Friday, December 11, 2015

Once was a piano

©2015 Barry Smith - Strings and leaves
An artist friend asked me to dismantle and remove an old worn out piano - it could no longer be used (including badly rusted and broken strings), could not be refurbished and would cost too much to have it transported to the dump. And of course there were too many memories associated with the piano and too much good material that could be recycled for it just to be dumped.

So yesterday afternoon after 3 hours of unscrewing and gently removing components the main part of the job was done and the whole piano was loaded onto a trailer to be delivered to our place today. Below is a photo of the dismantled piano unloaded near the shed-studio this morning.

©2015 Barry Smith - Dismantle piano - looking pretty good.
Today I spent another couple of hours finishing the dismantling job - removing all the screws and nails and stacking the bits into categories. I think there are plenty of pieces I will be able to share with fellow artists. So that is my art for this Friday.

©2015 Barry Smith - One of the boxes of keys
©2015 Barry Smith - Detail of key end
©2015 Barry Smith - Detail of hammer connections and springs
©2015 Barry Smith - Detail of pins and felts for keys
©2015 Barry Smith - Pedals and return springs
©2015 Barry Smith - Some of the many rusted screws
©2015 Barry Smith - Odd small bits of timber
©2015 Barry Smith - Neatly stacked large planks of timber and long brass hinges 
©2015 Barry Smith - Heavy duty wheels and bolts etc
All that is left now are: the board with pins for the keys: the bar of felt hammers: and the heavy wooden back frame with the cast iron body and strings.

©2015 Barry Smith - Looking tidier - almost three sculptures in their own right
The back frame and body with strings is a sculpture in its own right - might be set up on the block but could also be set up on someone else's block or yard - we will see. It can still be played like a slightly out of tune harp.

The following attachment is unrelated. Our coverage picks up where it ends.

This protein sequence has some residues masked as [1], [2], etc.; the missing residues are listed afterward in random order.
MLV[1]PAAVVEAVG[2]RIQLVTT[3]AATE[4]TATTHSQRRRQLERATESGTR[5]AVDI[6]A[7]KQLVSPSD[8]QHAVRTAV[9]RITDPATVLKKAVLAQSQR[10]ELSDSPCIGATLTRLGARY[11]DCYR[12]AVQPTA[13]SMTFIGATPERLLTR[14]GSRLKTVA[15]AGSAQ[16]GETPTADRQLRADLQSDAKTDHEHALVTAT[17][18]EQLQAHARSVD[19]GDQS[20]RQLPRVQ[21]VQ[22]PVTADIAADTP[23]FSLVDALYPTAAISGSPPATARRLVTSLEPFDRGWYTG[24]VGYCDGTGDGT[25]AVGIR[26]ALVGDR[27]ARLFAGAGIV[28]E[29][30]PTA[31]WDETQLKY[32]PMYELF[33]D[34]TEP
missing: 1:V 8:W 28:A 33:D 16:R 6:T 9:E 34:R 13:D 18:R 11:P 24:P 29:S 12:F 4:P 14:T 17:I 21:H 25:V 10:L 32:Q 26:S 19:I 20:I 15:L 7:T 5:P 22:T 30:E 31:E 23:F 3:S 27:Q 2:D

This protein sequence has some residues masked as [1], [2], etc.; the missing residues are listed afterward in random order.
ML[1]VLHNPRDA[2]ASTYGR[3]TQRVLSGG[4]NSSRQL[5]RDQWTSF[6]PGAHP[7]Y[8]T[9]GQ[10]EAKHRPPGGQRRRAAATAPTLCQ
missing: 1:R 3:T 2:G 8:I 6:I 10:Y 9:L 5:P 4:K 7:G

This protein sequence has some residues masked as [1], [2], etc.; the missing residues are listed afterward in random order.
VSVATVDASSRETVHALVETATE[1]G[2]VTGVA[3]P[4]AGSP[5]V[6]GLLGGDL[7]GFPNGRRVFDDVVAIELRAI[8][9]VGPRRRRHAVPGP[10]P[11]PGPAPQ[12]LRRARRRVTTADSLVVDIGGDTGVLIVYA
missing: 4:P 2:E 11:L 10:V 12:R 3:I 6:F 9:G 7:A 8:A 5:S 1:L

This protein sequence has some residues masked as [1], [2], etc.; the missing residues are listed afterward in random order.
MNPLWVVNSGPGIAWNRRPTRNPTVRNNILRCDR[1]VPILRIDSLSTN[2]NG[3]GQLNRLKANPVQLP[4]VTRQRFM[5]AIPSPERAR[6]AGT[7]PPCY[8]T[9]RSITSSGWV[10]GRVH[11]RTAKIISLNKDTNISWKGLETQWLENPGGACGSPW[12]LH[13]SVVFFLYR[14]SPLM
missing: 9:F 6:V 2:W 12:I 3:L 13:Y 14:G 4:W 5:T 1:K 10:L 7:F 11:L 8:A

©2015 Barry Smith - Beautiful
©2015 Barry Smith - Detail of plain steel strings
©2015 Barry Smith - Detail of copper sheathed strings - base

I was asked to use a mix of components from the piano to created a wall art piece to honour the memory of the piano and the joy it gave to the family - the learning and the playing of music.

©2015 Barry Smith - Love how quite a lot of the keys still had different systems in place for the children to learn to play - will be preserved.


  1. Well, the owners know their beloved piano is in good hands, B, couldn't be better. So much wonderful "stuff" to be rescued; I'm envious but I'm also happy to watch what you decide to do with it all.

  2. i am SO glad to hear that you've taken this on. what a great resource...and seriously, what a great instrument or engineering feat it once was!

  3. Wonderful stuff there. Every photo is a masterpiece.

  4. The music endures with your amazing care and light touch.

  5. I'll be interested to see what you come up with.

  6. Hi C, V, P, T & JM - thanks for checking out the start of this next recycling challenge and leaving encouraging comments. C, V and JM - I think I will gift on the main body of the piano as it is such a great piece of art as it is - I can see it sitting in a field or under a tree visited occasionally and having its strings caressed and sending music to the trees, garden, fields. C and JM - work won't start on the bits until next year. P - the strings etc offer some good photographic opportunities. T - as you can see from my reply above I totally agree about the music enduring in many ways. All create well and go well. B


Comments are welcomed - it is good to connect with fellow travellers.